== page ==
“Hand over your heart,” they order when you take your oath and flutter your little stars-and-stripes flag. “Hand.” Is that a noun or a verb?

“Citizenship?” Really? “A collection of arbitrary accidents,” Valles says.

A common thread running through all these stories, about their father, mother, their seven siblings, is the question, “How did you handle it?” What strategies of coping, for survival, did you adopt? Valles has their own answer to that: “by dipping my toes into the lucrative world of solo performance,” like a TV barker enticing the theatergoer with this promotional lure into telling their own stories, revealing the uncomfortable truths of their own lives for fun and profit.

“My country is the people I love. My country is the people who labor and struggle and burn. My country is my people always, always from everywhere. And even then, ‘country’ is too dangerous a word for all the ways that love and struggle should be. May all borders vanish one day. May all countries end one day. May we all be allowed to be with each other in all the ways divinity has already ordained. May we all be free one day. We only got us. It is everything we need.”

Exhilarating an experience as it is to be in Valles’s presence, with all their accents and impersonations and characterization, mostly in English but with some spicy Spanish judiciously thrown in for flavor, there were times I felt they were bonding with a clubby community that already knew and understood his language. At certain critical moments in the evening, for example, certain Spanish words went untranslated. For example, their father ultimately obtains his citizenship at the age of 58 and Jesús asks what he will do now, but the response is provided only in Spanish. For the benefit of the Spanish-impaired, the answer was just to continue working—seguir—to go on.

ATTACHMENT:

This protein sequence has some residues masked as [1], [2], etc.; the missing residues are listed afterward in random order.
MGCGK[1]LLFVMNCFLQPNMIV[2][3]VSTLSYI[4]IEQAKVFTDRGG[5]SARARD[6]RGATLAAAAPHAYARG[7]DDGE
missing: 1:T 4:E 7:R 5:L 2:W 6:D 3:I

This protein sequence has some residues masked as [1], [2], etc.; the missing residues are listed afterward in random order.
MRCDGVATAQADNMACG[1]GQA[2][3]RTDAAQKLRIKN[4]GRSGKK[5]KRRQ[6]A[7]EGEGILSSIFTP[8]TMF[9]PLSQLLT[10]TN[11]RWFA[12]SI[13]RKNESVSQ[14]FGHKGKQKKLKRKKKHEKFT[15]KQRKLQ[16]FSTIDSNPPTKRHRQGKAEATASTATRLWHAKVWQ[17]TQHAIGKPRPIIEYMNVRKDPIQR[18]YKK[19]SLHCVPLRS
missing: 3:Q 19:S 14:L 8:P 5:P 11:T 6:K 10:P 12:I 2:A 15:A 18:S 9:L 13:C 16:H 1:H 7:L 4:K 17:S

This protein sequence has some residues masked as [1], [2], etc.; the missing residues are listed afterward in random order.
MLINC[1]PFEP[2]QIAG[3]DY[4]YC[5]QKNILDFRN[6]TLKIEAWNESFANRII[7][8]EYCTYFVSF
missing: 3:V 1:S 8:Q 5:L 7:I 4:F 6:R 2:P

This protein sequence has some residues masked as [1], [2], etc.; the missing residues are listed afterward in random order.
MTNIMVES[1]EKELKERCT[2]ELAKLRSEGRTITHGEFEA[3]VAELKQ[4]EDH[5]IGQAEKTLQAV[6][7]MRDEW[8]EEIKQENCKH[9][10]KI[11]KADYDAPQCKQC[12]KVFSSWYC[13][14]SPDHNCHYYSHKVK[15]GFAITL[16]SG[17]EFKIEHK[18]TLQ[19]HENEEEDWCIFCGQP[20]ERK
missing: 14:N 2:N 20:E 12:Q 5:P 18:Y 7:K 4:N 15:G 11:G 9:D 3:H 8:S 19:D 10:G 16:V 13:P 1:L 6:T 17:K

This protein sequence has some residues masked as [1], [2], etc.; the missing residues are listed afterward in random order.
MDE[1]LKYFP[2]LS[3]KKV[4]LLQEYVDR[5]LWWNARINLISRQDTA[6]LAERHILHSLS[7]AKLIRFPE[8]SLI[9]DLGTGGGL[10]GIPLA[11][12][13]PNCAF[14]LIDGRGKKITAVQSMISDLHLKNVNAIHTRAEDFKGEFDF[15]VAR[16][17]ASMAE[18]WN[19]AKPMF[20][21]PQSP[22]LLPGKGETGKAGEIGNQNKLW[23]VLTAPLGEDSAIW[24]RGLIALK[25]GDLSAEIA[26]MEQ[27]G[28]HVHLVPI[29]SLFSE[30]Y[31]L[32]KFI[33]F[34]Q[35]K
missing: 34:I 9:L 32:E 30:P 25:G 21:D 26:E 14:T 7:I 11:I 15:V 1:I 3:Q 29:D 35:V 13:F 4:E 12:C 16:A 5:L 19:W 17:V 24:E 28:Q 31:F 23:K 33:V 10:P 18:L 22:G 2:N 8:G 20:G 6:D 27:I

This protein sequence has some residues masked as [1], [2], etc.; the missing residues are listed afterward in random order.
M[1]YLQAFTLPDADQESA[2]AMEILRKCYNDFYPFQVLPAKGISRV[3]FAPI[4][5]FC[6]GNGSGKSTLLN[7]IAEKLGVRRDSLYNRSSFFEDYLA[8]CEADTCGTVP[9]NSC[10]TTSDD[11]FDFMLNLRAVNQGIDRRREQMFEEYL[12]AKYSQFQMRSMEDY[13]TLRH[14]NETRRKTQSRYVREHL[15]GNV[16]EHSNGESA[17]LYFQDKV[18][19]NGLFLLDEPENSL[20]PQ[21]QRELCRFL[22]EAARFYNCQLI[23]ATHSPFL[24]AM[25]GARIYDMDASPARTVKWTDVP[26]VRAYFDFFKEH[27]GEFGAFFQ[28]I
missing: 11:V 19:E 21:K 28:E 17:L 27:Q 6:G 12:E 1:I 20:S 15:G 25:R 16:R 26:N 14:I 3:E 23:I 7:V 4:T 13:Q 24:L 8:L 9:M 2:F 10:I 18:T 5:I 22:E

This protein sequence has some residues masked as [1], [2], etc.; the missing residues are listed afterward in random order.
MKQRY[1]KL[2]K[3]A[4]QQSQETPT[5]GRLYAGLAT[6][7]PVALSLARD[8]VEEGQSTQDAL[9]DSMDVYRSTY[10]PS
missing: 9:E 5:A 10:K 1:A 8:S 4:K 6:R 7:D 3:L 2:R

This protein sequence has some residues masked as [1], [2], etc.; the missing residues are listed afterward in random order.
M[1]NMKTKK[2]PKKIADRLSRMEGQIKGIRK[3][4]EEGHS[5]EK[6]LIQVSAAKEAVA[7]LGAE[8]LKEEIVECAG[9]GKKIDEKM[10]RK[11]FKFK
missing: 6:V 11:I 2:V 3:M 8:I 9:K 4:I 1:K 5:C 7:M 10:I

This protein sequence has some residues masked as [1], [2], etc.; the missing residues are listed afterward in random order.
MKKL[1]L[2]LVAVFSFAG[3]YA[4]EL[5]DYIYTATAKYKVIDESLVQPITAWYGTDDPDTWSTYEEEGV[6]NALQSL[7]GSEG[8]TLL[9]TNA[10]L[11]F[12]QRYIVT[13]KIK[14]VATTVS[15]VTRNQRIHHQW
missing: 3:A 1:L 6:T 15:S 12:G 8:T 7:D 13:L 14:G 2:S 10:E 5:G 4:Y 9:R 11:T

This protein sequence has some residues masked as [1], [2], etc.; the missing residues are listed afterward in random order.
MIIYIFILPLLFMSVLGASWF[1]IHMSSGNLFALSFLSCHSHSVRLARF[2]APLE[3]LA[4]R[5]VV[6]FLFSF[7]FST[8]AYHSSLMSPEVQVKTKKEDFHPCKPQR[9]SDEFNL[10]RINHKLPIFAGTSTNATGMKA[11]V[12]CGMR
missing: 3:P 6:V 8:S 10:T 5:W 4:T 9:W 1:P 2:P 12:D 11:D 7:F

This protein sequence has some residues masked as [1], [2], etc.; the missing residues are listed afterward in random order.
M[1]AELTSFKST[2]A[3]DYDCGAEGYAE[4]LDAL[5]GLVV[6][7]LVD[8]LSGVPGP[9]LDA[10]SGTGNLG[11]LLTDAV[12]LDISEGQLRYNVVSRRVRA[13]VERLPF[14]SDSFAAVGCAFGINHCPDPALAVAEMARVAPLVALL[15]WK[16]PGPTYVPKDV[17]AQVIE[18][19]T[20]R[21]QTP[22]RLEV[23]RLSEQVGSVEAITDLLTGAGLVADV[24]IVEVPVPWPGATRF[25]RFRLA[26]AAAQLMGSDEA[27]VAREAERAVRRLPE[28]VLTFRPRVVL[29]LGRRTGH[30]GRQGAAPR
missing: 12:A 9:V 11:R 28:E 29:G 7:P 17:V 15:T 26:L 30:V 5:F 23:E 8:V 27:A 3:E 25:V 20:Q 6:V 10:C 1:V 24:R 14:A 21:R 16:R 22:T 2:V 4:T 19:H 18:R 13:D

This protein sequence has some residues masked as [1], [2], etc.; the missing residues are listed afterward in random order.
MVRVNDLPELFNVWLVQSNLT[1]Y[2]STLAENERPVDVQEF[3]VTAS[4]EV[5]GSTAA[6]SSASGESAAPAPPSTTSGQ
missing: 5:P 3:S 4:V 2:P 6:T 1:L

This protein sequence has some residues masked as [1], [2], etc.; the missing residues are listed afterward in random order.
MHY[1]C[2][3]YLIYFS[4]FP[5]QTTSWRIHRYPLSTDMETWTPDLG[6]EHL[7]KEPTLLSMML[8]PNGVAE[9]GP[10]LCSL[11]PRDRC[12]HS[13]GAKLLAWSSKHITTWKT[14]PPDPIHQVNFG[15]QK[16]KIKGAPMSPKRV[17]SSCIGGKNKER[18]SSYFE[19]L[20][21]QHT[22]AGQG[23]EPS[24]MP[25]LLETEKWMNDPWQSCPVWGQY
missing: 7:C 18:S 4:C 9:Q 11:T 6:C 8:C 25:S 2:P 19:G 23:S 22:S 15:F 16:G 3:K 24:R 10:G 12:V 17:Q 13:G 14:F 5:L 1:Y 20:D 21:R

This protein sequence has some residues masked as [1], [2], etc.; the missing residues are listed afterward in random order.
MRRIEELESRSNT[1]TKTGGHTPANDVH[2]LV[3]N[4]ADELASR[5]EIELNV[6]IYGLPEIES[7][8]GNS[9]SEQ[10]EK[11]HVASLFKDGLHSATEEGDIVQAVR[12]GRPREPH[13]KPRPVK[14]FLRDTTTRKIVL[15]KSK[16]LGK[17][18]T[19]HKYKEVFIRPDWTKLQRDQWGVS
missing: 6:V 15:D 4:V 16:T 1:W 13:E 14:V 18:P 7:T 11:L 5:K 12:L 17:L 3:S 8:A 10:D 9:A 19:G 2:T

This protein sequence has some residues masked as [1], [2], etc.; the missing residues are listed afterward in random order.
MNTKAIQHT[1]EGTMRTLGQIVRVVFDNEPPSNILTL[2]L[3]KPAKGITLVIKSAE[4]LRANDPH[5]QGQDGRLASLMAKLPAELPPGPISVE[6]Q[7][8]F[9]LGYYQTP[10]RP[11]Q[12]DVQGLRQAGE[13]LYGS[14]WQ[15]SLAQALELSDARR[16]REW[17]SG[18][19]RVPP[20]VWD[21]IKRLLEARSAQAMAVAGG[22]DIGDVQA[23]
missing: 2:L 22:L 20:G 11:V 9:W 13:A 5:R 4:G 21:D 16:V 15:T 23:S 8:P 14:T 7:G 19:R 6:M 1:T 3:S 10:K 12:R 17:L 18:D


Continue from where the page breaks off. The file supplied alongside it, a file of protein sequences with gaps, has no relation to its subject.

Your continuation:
And maybe in the end, that’s the central message. Go on. Whoever you are, go on living, loving the fact of being alive, striving for a better life against all the odds.

(Un)Documents plays on Thurs., Fri. and Sat. at 8 p.m. and Sun. at 4 p.m. through Nov. 20. The Los Angeles Theatre Center is located at 514 S. Spring St., Los Angeles 90013. Parking is available for $5 with box office validation at Joe’s Parking structure, 530 S. Spring St. (immediately south of the theater), or take Metro.

To purchase tickets and for more information, including up-to-date Covid-19 safety protocols on the day of each performance, call (213) 489-0994 or go to www.latinotheaterco.org.


Eric A. Gordon
Eric A. Gordon

Eric A. Gordon, People’s World Cultural Editor, wrote a biography of radical American composer Marc Blitzstein and co-authored composer Earl Robinson’s autobiography. He has received numerous awards for his People's World writing from the International Labor Communications Association. He has translated all nine books of fiction by Manuel Tiago (pseudonym for Álvaro Cunhal) from Portuguese, available from International Publishers NY.